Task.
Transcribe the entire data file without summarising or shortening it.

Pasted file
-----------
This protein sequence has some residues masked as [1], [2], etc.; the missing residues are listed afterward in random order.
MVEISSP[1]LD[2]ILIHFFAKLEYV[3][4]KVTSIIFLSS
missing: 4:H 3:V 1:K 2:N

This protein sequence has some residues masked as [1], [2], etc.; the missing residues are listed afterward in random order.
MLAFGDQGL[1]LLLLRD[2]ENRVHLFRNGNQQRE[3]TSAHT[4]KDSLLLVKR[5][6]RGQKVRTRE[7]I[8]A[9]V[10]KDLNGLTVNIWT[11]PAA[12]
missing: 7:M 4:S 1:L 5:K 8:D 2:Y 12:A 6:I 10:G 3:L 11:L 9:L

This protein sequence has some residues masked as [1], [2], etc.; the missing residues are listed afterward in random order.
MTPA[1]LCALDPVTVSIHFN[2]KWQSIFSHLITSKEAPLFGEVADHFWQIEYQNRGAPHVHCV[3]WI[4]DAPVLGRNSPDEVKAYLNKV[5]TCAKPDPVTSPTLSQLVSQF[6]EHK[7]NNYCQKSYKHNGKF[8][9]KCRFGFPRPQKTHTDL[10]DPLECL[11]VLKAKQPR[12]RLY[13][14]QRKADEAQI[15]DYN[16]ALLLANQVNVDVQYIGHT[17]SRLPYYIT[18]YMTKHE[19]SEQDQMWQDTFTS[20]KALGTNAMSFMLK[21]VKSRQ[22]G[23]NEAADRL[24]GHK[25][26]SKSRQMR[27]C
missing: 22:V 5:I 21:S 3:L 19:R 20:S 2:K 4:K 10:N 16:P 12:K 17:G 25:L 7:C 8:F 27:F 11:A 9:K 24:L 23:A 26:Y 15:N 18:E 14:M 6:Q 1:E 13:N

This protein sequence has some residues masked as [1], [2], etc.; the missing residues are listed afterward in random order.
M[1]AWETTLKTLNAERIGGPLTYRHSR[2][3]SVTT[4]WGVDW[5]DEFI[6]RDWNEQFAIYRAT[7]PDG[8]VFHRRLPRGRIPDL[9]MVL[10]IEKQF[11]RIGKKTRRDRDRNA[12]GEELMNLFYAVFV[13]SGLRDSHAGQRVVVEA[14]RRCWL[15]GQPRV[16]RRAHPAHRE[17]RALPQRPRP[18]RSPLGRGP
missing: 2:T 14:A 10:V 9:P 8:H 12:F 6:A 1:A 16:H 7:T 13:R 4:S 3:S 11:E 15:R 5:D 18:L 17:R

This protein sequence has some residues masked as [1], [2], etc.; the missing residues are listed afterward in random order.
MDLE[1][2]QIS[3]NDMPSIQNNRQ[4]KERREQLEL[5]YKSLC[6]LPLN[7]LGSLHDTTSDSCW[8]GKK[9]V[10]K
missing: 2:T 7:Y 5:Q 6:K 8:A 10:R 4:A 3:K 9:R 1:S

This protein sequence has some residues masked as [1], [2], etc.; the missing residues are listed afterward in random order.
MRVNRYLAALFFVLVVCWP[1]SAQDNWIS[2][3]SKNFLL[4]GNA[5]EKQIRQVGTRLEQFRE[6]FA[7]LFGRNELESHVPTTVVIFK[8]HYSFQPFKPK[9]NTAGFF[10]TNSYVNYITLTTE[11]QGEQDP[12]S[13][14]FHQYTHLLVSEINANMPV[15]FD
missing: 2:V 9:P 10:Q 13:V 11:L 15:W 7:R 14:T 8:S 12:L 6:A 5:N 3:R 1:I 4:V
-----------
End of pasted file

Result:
This protein sequence has some residues masked as [1], [2], etc.; the missing residues are listed afterward in random order.
MVEISSP[1]LD[2]ILIHFFAKLEYV[3][4]KVTSIIFLSS
missing: 4:H 3:V 1:K 2:N

This protein sequence has some residues masked as [1], [2], etc.; the missing residues are listed afterward in random order.
MLAFGDQGL[1]LLLLRD[2]ENRVHLFRNGNQQRE[3]TSAHT[4]KDSLLLVKR[5][6]RGQKVRTRE[7]I[8]A[9]V[10]KDLNGLTVNIWT[11]PAA[12]
missing: 7:M 4:S 1:L 5:K 8:D 2:Y 12:A 6:I 10:G 3:L 11:L 9:L

This protein sequence has some residues masked as [1], [2], etc.; the missing residues are listed afterward in random order.
MTPA[1]LCALDPVTVSIHFN[2]KWQSIFSHLITSKEAPLFGEVADHFWQIEYQNRGAPHVHCV[3]WI[4]DAPVLGRNSPDEVKAYLNKV[5]TCAKPDPVTSPTLSQLVSQF[6]EHK[7]NNYCQKSYKHNGKF[8][9]KCRFGFPRPQKTHTDL[10]DPLECL[11]VLKAKQPR[12]RLY[13][14]QRKADEAQI[15]DYN[16]ALLLANQVNVDVQYIGHT[17]SRLPYYIT[18]YMTKHE[19]SEQDQMWQDTFTS[20]KALGTNAMSFMLK[21]VKSRQ[22]G[23]NEAADRL[24]GHK[25][26]SKSRQMR[27]C
missing: 22:V 5:I 21:S 3:L 19:R 20:S 2:K 4:K 10:N 16:P 12:K 17:G 25:L 7:C 8:F 27:F 11:A 9:K 24:L 23:A 26:Y 15:N 18:E 14:M 6:Q 1:E 13:N

This protein sequence has some residues masked as [1], [2], etc.; the missing residues are listed afterward in random order.
M[1]AWETTLKTLNAERIGGPLTYRHSR[2][3]SVTT[4]WGVDW[5]DEFI[6]RDWNEQFAIYRAT[7]PDG[8]VFHRRLPRGRIPDL[9]MVL[10]IEKQF[11]RIGKKTRRDRDRNA[12]GEELMNLFYAVFV[13]SGLRDSHAGQRVVVEA[14]RRCWL[15]GQPRV[16]RRAHPAHRE[17]RALPQRPRP[18]RSPLGRGP
missing: 2:T 14:A 10:V 9:P 8:H 12:F 6:A 1:A 16:H 7:T 13:R 4:S 3:S 11:E 15:R 5:D 18:L 17:R

This protein sequence has some residues masked as [1], [2], etc.; the missing residues are listed afterward in random order.
MDLE[1][2]QIS[3]NDMPSIQNNRQ[4]KERREQLEL[5]YKSLC[6]LPLN[7]LGSLHDTTSDSCW[8]GKK[9]V[10]K
missing: 2:T 7:Y 5:Q 6:K 8:A 10:R 4:A 3:K 9:R 1:S

This protein sequence has some residues masked as [1], [2], etc.; the missing residues are listed afterward in random order.
MRVNRYLAALFFVLVVCWP[1]SAQDNWIS[2][3]SKNFLL[4]GNA[5]EKQIRQVGTRLEQFRE[6]FA[7]LFGRNELESHVPTTVVIFK[8]HYSFQPFKPK[9]NTAGFF[10]TNSYVNYITLTTE[11]QGEQDP[12]S[13][14]FHQYTHLLVSEINANMPV[15]FD
missing: 2:V 9:P 10:Q 13:V 11:L 15:W 7:R 14:T 8:S 12:L 6:A 5:N 3:R 1:I 4:V